By making church a priority in our lives, we set an example for our children to follow about the importance of putting God first, no matter the circumstances.

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  • 1. Familiarize your child with Scripture at home.

    3. Go to church as a family.

    When families go to church together, it connects them in a way that attending other functions together does not. Church services are hopeful, community-centered, and comforting. Jesus assures us that, “For where two or three gather in my name, there am I with them” (Matthew 18:20). 

    Imagine the sense of security that can wash over a child in knowing that where he, his mom and dad (or grandma and grandpa) are united in prayer, there is Jesus. Imagine how magnified that sense of security becomes when the child sees that his family is united with a much larger church family, joined together in common worship.

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  • 1. Familiarize your child with Scripture at home.

    4. Have reasonable expectations.

    As any parent of a little one will tell you, when a young child’s boundless energy is stifled in a setting where he’s supposed to sit still for long periods, bursts of antsy fidgeting result. This is especially at church. 

    When children are preschool-aged and younger, they’re in the process of getting accustomed to sitting still in a pew instead of in Mom or Dad’s lap. What they aren’t doing yet is understanding much of anything going on around them. To make service a more pleasant experience for your little one (as well as for yourself and those around you), you may want to take a doll, small toy (with no lights and sounds), or a coloring book and crayons to keep your fidgety young child quietly engrossed in play during the service.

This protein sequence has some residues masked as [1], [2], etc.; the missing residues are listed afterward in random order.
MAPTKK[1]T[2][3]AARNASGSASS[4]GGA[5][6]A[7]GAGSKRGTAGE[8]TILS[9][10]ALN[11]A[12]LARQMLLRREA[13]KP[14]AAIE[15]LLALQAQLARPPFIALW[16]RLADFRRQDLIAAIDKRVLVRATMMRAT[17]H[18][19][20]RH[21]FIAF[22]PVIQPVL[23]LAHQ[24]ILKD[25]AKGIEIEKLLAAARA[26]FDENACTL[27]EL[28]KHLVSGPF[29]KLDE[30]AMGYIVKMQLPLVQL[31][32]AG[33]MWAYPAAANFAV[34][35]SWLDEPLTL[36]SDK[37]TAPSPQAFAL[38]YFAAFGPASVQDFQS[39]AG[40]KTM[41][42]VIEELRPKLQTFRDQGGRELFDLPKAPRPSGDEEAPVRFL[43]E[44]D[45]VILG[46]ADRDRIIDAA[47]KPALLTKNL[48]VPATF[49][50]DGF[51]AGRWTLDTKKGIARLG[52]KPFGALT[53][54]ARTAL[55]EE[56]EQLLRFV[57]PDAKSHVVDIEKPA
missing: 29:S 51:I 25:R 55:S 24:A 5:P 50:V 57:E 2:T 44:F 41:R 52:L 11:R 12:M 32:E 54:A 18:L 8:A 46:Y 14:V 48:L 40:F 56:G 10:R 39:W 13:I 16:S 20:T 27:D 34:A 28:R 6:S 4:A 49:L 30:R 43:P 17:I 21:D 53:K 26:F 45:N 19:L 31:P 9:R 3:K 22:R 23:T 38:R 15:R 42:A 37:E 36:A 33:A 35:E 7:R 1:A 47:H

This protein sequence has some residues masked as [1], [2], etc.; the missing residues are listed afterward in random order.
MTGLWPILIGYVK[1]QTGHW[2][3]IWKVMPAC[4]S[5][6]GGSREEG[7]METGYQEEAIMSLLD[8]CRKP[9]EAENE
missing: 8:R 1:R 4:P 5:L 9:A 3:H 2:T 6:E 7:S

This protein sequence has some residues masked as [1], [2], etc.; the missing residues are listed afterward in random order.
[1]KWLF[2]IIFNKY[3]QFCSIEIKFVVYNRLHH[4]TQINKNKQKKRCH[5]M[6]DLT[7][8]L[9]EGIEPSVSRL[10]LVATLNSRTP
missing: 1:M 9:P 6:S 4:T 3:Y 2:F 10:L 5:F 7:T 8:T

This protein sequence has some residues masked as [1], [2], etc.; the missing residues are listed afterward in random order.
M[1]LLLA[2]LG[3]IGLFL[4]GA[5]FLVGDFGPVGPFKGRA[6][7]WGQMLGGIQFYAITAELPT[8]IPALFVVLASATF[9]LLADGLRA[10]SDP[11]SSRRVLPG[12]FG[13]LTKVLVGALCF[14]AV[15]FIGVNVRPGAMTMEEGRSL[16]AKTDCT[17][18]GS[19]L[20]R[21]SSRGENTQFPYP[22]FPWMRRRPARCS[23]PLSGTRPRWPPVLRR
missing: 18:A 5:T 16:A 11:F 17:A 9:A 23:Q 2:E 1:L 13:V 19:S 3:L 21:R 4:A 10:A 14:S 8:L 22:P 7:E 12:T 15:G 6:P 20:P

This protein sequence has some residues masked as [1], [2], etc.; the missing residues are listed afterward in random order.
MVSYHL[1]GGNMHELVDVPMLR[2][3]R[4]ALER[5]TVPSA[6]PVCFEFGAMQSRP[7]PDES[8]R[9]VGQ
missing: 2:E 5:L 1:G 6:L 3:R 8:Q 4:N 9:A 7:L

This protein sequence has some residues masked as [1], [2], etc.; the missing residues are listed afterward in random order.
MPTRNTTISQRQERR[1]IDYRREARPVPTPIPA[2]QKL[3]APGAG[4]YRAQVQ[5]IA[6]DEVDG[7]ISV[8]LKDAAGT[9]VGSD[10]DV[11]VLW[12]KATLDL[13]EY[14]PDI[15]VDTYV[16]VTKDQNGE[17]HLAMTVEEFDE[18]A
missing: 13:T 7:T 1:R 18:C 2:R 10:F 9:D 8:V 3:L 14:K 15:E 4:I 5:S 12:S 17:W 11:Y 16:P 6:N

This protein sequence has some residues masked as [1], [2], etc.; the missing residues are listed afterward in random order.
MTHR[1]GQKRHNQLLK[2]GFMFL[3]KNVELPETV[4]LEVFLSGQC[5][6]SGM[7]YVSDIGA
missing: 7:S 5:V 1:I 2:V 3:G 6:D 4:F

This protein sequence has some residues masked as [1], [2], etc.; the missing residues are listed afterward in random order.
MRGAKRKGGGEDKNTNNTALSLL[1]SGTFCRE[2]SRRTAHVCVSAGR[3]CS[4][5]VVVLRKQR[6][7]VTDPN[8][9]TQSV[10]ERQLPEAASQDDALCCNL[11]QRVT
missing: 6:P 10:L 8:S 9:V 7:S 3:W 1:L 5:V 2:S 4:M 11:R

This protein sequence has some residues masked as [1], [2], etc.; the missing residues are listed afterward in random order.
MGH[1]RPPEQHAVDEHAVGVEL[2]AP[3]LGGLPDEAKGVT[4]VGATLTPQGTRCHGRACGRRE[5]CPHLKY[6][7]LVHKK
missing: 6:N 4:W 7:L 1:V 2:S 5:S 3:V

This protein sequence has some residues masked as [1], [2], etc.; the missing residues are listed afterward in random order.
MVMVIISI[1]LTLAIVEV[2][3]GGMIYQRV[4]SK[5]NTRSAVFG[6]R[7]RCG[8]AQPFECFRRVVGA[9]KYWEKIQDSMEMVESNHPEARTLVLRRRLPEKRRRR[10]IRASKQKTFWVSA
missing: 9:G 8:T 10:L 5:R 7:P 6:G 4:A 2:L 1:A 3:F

Some churches also allow parents to bring small snacks for children, as long as you make sure to clean up any remains.

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  • 1. Familiarize your child with Scripture at home.

    5. Use the amenities available.

    Churches are family-gathering locations and, as such, many churches offer accommodations for children. Some churches offer Sunday school classes that are taught in separate rooms, allowing the parents to listen to the message more attentively. 

    Other churches have cry rooms set off from the main church area for privacy but equipped with speakers so that you can hear the ongoing service. Some cry rooms are also furnished with soundproof glass, allowing you to watch the service through the glass as you listen through the speakers.

    Using these amenities is a win-win, as your child is in a setting more conducive to her energy level and attention span, and you are in a setting that allows you to enjoy the services more comfortably. 

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  • 1. Familiarize your child with Scripture at home.